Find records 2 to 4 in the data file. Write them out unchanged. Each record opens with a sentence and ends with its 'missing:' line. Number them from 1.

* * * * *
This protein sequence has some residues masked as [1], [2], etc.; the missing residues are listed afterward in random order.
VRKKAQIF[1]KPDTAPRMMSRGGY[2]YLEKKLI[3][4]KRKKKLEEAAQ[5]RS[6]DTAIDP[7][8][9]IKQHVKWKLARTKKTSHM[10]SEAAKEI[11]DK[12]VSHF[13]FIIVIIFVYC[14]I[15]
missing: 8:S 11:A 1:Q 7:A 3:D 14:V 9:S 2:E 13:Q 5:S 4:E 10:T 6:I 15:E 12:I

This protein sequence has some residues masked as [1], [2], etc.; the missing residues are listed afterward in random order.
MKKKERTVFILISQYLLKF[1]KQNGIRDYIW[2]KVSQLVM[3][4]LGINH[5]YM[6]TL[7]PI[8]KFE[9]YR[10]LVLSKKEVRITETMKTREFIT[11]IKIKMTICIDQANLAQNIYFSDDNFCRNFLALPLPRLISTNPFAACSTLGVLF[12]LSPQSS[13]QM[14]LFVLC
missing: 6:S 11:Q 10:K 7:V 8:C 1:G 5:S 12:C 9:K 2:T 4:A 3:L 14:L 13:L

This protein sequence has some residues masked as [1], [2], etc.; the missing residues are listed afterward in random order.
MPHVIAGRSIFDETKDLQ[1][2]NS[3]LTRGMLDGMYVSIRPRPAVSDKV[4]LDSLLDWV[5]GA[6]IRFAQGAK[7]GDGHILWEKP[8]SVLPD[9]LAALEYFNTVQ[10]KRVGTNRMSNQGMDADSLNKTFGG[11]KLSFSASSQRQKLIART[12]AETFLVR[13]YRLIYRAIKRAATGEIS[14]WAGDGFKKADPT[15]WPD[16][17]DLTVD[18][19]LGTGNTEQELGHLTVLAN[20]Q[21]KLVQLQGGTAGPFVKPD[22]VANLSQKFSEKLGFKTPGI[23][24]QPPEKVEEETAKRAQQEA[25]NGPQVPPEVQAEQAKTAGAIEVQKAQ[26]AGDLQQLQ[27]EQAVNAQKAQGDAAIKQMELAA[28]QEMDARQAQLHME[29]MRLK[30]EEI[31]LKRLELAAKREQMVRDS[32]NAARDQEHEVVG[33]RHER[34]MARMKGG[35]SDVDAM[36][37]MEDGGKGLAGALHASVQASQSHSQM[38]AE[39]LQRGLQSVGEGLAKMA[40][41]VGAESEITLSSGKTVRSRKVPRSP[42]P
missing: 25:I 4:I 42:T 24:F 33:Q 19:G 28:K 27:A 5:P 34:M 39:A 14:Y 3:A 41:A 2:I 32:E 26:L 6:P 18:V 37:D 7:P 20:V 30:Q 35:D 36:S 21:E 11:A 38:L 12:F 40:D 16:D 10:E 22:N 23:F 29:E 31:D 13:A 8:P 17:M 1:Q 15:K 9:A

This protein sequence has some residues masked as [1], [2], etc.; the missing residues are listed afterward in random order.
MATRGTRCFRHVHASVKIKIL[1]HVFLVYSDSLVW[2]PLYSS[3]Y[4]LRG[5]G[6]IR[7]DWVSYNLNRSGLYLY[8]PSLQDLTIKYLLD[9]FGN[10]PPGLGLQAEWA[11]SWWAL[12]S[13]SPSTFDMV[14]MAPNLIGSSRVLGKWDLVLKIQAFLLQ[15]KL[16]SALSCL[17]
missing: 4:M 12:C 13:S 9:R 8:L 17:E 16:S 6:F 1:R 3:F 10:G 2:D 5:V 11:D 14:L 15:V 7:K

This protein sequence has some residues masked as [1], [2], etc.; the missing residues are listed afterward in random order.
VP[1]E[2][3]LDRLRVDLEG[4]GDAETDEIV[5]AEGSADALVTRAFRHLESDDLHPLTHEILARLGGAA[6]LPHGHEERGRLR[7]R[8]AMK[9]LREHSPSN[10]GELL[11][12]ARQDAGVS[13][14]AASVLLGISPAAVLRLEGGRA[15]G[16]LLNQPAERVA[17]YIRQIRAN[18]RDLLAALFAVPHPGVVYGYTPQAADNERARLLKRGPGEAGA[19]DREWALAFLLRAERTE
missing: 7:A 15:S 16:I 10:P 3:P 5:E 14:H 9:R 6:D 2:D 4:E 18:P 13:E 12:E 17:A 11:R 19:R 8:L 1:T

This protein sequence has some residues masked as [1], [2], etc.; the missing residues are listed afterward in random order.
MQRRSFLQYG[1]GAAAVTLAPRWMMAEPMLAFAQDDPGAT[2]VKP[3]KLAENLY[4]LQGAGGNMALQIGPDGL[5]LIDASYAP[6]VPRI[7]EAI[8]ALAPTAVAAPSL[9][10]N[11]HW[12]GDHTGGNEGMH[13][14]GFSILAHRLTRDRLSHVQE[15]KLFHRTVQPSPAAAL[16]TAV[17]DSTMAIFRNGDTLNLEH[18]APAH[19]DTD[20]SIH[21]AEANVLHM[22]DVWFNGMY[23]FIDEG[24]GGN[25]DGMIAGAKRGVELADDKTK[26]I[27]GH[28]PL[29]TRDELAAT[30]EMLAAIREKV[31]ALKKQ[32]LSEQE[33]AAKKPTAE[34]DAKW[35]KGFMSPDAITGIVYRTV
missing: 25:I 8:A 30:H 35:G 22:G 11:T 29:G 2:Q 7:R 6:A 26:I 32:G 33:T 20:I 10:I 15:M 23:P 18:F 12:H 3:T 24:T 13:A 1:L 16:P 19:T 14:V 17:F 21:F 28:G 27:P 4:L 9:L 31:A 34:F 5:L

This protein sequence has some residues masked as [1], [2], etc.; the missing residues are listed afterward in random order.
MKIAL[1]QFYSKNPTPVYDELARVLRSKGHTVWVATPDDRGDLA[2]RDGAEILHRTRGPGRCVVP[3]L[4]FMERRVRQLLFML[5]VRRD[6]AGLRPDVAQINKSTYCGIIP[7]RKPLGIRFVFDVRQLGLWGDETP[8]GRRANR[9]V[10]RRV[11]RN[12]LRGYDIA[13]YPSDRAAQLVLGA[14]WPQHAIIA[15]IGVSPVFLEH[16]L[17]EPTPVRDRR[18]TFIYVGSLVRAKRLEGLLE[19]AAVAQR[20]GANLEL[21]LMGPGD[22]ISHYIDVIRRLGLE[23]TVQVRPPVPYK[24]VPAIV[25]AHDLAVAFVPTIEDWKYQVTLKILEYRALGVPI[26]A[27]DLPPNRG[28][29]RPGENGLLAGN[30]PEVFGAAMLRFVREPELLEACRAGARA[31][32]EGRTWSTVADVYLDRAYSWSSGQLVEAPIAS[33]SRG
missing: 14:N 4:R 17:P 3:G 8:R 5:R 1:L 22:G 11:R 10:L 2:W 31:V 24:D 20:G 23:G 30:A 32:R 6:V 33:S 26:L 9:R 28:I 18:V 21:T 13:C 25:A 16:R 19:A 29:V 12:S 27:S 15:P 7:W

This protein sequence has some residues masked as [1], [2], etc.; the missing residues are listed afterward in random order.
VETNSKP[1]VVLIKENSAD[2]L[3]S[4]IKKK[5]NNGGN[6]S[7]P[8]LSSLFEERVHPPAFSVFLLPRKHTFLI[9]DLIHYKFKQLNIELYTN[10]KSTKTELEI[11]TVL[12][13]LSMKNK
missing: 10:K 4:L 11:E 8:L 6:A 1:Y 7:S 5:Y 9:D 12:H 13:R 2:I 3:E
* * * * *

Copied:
This protein sequence has some residues masked as [1], [2], etc.; the missing residues are listed afterward in random order.
MKKKERTVFILISQYLLKF[1]KQNGIRDYIW[2]KVSQLVM[3][4]LGINH[5]YM[6]TL[7]PI[8]KFE[9]YR[10]LVLSKKEVRITETMKTREFIT[11]IKIKMTICIDQANLAQNIYFSDDNFCRNFLALPLPRLISTNPFAACSTLGVLF[12]LSPQSS[13]QM[14]LFVLC
missing: 6:S 11:Q 10:K 7:V 8:C 1:G 5:S 12:C 9:K 2:T 4:A 3:L 14:L 13:L

This protein sequence has some residues masked as [1], [2], etc.; the missing residues are listed afterward in random order.
MPHVIAGRSIFDETKDLQ[1][2]NS[3]LTRGMLDGMYVSIRPRPAVSDKV[4]LDSLLDWV[5]GA[6]IRFAQGAK[7]GDGHILWEKP[8]SVLPD[9]LAALEYFNTVQ[10]KRVGTNRMSNQGMDADSLNKTFGG[11]KLSFSASSQRQKLIART[12]AETFLVR[13]YRLIYRAIKRAATGEIS[14]WAGDGFKKADPT[15]WPD[16][17]DLTVD[18][19]LGTGNTEQELGHLTVLAN[20]Q[21]KLVQLQGGTAGPFVKPD[22]VANLSQKFSEKLGFKTPGI[23][24]QPPEKVEEETAKRAQQEA[25]NGPQVPPEVQAEQAKTAGAIEVQKAQ[26]AGDLQQLQ[27]EQAVNAQKAQGDAAIKQMELAA[28]QEMDARQAQLHME[29]MRLK[30]EEI[31]LKRLELAAKREQMVRDS[32]NAARDQEHEVVG[33]RHER[34]MARMKGG[35]SDVDAM[36][37]MEDGGKGLAGALHASVQASQSHSQM[38]AE[39]LQRGLQSVGEGLAKMA[40][41]VGAESEITLSSGKTVRSRKVPRSP[42]P
missing: 25:I 4:I 42:T 24:F 33:Q 19:G 28:K 27:A 5:P 34:M 39:A 14:Y 3:A 41:A 2:I 32:E 26:L 6:P 18:V 37:D 7:P 20:V 30:Q 35:D 36:S 21:E 11:A 38:L 12:F 40:D 16:D 10:E 22:N 23:F 29:E 31:D 13:A 8:P 17:M 1:Q 15:K 9:A

This protein sequence has some residues masked as [1], [2], etc.; the missing residues are listed afterward in random order.
MATRGTRCFRHVHASVKIKIL[1]HVFLVYSDSLVW[2]PLYSS[3]Y[4]LRG[5]G[6]IR[7]DWVSYNLNRSGLYLY[8]PSLQDLTIKYLLD[9]FGN[10]PPGLGLQAEWA[11]SWWAL[12]S[13]SPSTFDMV[14]MAPNLIGSSRVLGKWDLVLKIQAFLLQ[15]KL[16]SALSCL[17]
missing: 4:M 12:C 13:S 9:R 8:L 17:E 16:S 6:F 1:R 3:F 10:G 2:D 5:V 11:D 14:L 15:V 7:K